The dangers are manifold. First, you said it, the memory allocation. This means the sender of the queued threads considers the job done while it is not. Second, latency is all when it comes to performance. Hanging jobs in long queues increase the latency of a system from a client perspective when synchronized responses are required. ES is asynchronously designed for that reason to gain low latency but this does not come for free. Increased memory usage comes with increased garbage collections and unnecessary interaction with the OS on I/O layer. The key word is "back pressure" : imagine lots of slow clients that sit there and wait for responses on requests. Scan/scroll is such an example where large amount of data is involved and ES may produce higher data rates than can be consumed. ES must keep open all the references to such slow clients, and this can escalate until the system steps over. Slow clients can kill very fast servers.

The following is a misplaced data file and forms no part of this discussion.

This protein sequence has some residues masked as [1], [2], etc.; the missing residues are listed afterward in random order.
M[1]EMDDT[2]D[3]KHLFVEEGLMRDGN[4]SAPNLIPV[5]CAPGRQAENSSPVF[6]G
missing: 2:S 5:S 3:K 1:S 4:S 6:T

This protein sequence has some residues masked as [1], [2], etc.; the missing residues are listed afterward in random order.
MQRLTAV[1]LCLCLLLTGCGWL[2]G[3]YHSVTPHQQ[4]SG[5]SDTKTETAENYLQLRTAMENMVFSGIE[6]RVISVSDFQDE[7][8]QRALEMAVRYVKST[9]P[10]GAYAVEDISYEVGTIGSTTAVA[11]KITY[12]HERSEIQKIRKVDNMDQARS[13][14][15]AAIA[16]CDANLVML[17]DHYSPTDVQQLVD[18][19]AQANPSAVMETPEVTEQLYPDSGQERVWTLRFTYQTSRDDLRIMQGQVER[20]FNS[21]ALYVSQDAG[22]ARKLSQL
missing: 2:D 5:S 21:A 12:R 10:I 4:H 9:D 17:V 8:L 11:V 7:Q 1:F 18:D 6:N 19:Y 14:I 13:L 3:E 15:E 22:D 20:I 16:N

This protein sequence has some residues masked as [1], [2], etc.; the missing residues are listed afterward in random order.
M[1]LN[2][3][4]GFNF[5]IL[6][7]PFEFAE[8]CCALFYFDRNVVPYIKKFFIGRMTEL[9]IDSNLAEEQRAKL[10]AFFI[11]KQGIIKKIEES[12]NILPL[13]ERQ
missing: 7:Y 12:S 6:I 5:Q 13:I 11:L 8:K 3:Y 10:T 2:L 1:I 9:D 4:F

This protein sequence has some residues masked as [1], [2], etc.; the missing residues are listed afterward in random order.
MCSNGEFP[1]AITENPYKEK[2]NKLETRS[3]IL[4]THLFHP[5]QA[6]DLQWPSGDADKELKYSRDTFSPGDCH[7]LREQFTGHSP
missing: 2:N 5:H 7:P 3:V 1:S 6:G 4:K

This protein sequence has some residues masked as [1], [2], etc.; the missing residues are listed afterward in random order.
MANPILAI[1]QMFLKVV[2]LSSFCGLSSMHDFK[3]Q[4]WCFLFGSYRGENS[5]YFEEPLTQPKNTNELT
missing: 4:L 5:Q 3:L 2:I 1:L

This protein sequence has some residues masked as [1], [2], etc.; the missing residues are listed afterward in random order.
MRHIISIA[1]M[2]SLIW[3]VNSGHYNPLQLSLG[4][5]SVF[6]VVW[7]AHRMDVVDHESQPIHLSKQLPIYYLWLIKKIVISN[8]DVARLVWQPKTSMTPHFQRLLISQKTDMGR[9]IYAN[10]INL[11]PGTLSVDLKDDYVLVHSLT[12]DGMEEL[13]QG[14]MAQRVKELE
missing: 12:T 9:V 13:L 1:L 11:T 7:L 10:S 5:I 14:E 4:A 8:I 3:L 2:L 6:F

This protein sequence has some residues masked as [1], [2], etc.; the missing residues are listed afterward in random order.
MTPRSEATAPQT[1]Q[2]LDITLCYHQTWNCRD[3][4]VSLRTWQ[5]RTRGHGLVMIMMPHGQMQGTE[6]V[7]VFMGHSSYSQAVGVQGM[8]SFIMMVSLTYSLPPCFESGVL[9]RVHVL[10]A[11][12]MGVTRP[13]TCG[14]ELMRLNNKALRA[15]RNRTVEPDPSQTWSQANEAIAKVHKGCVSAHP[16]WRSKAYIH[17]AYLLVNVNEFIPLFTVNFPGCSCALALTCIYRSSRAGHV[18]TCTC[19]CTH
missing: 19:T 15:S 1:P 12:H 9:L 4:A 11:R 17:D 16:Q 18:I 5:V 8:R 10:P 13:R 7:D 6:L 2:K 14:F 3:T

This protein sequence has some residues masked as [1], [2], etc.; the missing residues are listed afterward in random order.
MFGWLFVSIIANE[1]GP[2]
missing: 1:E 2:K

One strategy is to bring the server/client into a dynamic balance. For example, this could be done by reactive streams - bidirectional streams that can adjust themselves regarding to the current capacity of the client or the server.